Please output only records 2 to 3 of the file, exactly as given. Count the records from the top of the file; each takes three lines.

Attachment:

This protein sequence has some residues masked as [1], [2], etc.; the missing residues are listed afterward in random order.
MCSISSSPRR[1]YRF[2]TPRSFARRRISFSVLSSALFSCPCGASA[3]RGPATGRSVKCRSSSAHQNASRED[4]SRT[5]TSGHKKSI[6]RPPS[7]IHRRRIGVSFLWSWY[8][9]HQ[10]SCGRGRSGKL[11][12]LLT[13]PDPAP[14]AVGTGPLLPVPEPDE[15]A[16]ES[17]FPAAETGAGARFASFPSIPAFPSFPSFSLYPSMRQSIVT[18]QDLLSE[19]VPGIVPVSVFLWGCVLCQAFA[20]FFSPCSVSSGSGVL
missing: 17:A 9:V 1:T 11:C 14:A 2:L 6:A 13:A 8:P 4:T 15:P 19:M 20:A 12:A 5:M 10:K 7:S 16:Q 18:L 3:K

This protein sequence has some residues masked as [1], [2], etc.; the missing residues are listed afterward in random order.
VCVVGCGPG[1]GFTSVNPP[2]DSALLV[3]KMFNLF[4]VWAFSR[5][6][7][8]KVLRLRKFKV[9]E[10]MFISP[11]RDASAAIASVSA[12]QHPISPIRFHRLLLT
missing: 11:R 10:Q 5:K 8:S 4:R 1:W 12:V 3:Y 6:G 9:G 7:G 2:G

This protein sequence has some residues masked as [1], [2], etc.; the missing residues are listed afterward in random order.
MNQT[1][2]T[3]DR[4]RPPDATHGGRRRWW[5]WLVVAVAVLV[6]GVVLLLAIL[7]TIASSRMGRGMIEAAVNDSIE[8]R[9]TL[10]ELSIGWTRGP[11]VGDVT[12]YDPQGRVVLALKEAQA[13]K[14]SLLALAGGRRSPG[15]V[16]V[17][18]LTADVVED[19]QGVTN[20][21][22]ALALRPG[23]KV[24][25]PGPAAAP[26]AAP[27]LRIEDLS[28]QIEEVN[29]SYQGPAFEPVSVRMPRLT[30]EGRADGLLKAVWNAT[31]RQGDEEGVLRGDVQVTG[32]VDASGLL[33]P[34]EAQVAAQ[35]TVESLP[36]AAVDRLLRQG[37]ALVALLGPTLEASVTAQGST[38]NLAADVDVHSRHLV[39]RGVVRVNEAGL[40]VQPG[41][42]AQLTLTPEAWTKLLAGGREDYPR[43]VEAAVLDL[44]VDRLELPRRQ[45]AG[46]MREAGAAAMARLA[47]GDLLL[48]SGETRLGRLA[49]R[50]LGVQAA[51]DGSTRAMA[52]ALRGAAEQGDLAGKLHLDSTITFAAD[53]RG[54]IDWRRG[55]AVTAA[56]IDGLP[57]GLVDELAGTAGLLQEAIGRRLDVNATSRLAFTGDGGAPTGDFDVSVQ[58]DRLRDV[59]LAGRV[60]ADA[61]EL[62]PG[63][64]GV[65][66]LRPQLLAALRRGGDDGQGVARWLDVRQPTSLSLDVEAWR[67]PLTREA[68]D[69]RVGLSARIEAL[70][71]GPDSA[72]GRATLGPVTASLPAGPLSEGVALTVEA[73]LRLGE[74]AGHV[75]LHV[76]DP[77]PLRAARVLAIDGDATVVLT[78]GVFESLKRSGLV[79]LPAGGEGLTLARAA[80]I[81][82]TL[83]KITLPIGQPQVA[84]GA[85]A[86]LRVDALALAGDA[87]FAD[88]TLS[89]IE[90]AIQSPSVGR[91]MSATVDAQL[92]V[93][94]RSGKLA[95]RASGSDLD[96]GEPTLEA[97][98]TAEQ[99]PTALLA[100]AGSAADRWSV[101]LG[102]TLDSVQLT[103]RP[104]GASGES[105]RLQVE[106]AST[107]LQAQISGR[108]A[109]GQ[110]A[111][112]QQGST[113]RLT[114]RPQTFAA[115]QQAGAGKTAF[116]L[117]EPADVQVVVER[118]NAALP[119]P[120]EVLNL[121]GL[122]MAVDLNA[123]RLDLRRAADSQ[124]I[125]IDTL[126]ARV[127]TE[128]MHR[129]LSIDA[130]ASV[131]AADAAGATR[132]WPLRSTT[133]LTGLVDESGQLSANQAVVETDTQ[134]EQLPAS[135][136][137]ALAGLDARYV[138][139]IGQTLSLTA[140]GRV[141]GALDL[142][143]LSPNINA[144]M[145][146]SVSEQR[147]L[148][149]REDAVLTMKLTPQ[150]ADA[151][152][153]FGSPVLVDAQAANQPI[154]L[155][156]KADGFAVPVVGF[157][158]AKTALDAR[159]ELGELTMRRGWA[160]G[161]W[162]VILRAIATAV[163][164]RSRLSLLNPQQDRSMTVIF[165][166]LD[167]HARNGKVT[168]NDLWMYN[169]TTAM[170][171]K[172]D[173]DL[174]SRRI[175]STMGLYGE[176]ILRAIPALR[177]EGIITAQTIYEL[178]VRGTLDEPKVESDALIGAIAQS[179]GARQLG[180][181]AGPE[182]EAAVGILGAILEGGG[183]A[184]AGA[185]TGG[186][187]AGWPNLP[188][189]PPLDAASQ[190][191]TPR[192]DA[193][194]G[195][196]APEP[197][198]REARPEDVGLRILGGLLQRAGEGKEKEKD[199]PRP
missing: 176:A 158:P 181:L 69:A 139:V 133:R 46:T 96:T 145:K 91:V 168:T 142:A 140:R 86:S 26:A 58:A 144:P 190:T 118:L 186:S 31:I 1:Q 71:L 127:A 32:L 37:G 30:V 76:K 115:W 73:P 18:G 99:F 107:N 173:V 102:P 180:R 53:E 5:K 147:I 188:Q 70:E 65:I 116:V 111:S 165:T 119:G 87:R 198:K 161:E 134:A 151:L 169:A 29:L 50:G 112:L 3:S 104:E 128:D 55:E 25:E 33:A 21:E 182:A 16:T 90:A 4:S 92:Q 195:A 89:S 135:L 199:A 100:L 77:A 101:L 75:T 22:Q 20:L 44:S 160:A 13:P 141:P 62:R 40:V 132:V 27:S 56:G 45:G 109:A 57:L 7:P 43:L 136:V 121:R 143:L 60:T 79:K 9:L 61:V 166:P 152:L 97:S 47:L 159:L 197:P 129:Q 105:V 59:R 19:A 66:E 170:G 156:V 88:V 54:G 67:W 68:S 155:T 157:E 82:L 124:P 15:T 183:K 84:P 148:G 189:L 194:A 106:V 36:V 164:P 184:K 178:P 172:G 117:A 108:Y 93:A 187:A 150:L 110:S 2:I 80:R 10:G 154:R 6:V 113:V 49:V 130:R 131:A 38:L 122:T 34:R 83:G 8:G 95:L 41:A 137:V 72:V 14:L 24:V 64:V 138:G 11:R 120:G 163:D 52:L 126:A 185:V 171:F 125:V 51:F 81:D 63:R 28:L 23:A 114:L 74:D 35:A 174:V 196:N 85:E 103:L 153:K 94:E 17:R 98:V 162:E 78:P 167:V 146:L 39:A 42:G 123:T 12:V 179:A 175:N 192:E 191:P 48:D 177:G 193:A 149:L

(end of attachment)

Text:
This protein sequence has some residues masked as [1], [2], etc.; the missing residues are listed afterward in random order.
VCVVGCGPG[1]GFTSVNPP[2]DSALLV[3]KMFNLF[4]VWAFSR[5][6][7][8]KVLRLRKFKV[9]E[10]MFISP[11]RDASAAIASVSA[12]QHPISPIRFHRLLLT
missing: 11:R 10:Q 5:K 8:S 4:R 1:W 12:V 3:Y 6:G 9:G 7:G 2:G

This protein sequence has some residues masked as [1], [2], etc.; the missing residues are listed afterward in random order.
MNQT[1][2]T[3]DR[4]RPPDATHGGRRRWW[5]WLVVAVAVLV[6]GVVLLLAIL[7]TIASSRMGRGMIEAAVNDSIE[8]R[9]TL[10]ELSIGWTRGP[11]VGDVT[12]YDPQGRVVLALKEAQA[13]K[14]SLLALAGGRRSPG[15]V[16]V[17][18]LTADVVED[19]QGVTN[20][21][22]ALALRPG[23]KV[24][25]PGPAAAP[26]AAP[27]LRIEDLS[28]QIEEVN[29]SYQGPAFEPVSVRMPRLT[30]EGRADGLLKAVWNAT[31]RQGDEEGVLRGDVQVTG[32]VDASGLL[33]P[34]EAQVAAQ[35]TVESLP[36]AAVDRLLRQG[37]ALVALLGPTLEASVTAQGST[38]NLAADVDVHSRHLV[39]RGVVRVNEAGL[40]VQPG[41][42]AQLTLTPEAWTKLLAGGREDYPR[43]VEAAVLDL[44]VDRLELPRRQ[45]AG[46]MREAGAAAMARLA[47]GDLLL[48]SGETRLGRLA[49]R[50]LGVQAA[51]DGSTRAMA[52]ALRGAAEQGDLAGKLHLDSTITFAAD[53]RG[54]IDWRRG[55]AVTAA[56]IDGLP[57]GLVDELAGTAGLLQEAIGRRLDVNATSRLAFTGDGGAPTGDFDVSVQ[58]DRLRDV[59]LAGRV[60]ADA[61]EL[62]PG[63][64]GV[65][66]LRPQLLAALRRGGDDGQGVARWLDVRQPTSLSLDVEAWR[67]PLTREA[68]D[69]RVGLSARIEAL[70][71]GPDSA[72]GRATLGPVTASLPAGPLSEGVALTVEA[73]LRLGE[74]AGHV[75]LHV[76]DP[77]PLRAARVLAIDGDATVVLT[78]GVFESLKRSGLV[79]LPAGGEGLTLARAA[80]I[81][82]TL[83]KITLPIGQPQVA[84]GA[85]A[86]LRVDALALAGDA[87]FAD[88]TLS[89]IE[90]AIQSPSVGR[91]MSATVDAQL[92]V[93][94]RSGKLA[95]RASGSDLD[96]GEPTLEA[97][98]TAEQ[99]PTALLA[100]AGSAADRWSV[101]LG[102]TLDSVQLT[103]RP[104]GASGES[105]RLQVE[106]AST[107]LQAQISGR[108]A[109]GQ[110]A[111][112]QQGST[113]RLT[114]RPQTFAA[115]QQAGAGKTAF[116]L[117]EPADVQVVVER[118]NAALP[119]P[120]EVLNL[121]GL[122]MAVDLNA[123]RLDLRRAADSQ[124]I[125]IDTL[126]ARV[127]TE[128]MHR[129]LSIDA[130]ASV[131]AADAAGATR[132]WPLRSTT[133]LTGLVDESGQLSANQAVVETDTQ[134]EQLPAS[135][136][137]ALAGLDARYV[138][139]IGQTLSLTA[140]GRV[141]GALDL[142][143]LSPNINA[144]M[145][146]SVSEQR[147]L[148][149]REDAVLTMKLTPQ[150]ADA[151][152][153]FGSPVLVDAQAANQPI[154]L[155][156]KADGFAVPVVGF[157][158]AKTALDAR[159]ELGELTMRRGWA[160]G[161]W[162]VILRAIATAV[163][164]RSRLSLLNPQQDRSMTVIF[165][166]LD[167]HARNGKVT[168]NDLWMYN[169]TTAM[170][171]K[172]D[173]DL[174]SRRI[175]STMGLYGE[176]ILRAIPALR[177]EGIITAQTIYEL[178]VRGTLDEPKVESDALIGAIAQS[179]GARQLG[180][181]AGPE[182]EAAVGILGAILEGGG[183]A[184]AGA[185]TGG[186][187]AGWPNLP[188][189]PPLDAASQ[190][191]TPR[192]DA[193][194]G[195][196]APEP[197][198]REARPEDVGLRILGGLLQRAGEGKEKEKD[199]PRP
missing: 176:A 158:P 181:L 69:A 139:V 133:R 46:T 96:T 145:K 91:V 168:T 142:A 140:R 86:S 26:A 58:A 144:P 190:T 118:L 186:S 31:I 1:Q 71:L 127:A 32:L 37:G 30:V 76:K 115:W 73:P 18:G 99:F 107:N 173:V 102:P 180:R 53:E 5:K 147:I 188:Q 70:E 65:I 116:V 111:S 165:T 119:G 87:R 198:K 161:E 134:A 151:L 169:A 29:L 50:G 112:L 3:S 104:E 128:D 55:E 25:E 33:A 21:E 182:A 16:T 90:A 4:S 92:Q 195:A 89:S 135:L 199:A 100:L 77:A 101:L 75:T 22:Q 20:L 44:S 160:A 13:P 141:P 62:R 40:V 132:V 27:S 56:G 45:G 109:A 57:L 7:P 43:L 136:V 121:R 143:L 60:T 79:K 9:L 61:V 166:P 152:L 97:S 47:L 159:L 197:P 129:Q 105:V 59:R 19:A 66:E 170:G 156:V 88:V 54:G 67:W 68:S 155:T 157:E 82:L 124:P 15:T 183:K 84:P 148:G 189:L 194:A 106:V 36:V 164:P 184:K 178:P 172:G 117:A 108:Y 93:A 187:A 150:L 110:S 2:I 80:R 10:G 154:R 6:V 113:V 49:V 130:R 131:A 38:L 122:T 34:R 83:G 8:G 95:L 41:A 137:V 72:V 14:L 24:V 64:V 138:G 11:R 120:G 163:D 52:L 126:A 185:V 171:F 125:V 51:F 81:D 63:R 28:L 23:A 114:L 74:D 35:A 174:V 196:N 85:E 103:L 153:K 94:E 17:R 98:V 162:E 78:P 167:V 146:L 39:A 42:G 123:T 12:V 179:A 175:N 192:E 191:P 48:D 177:G 193:A 149:L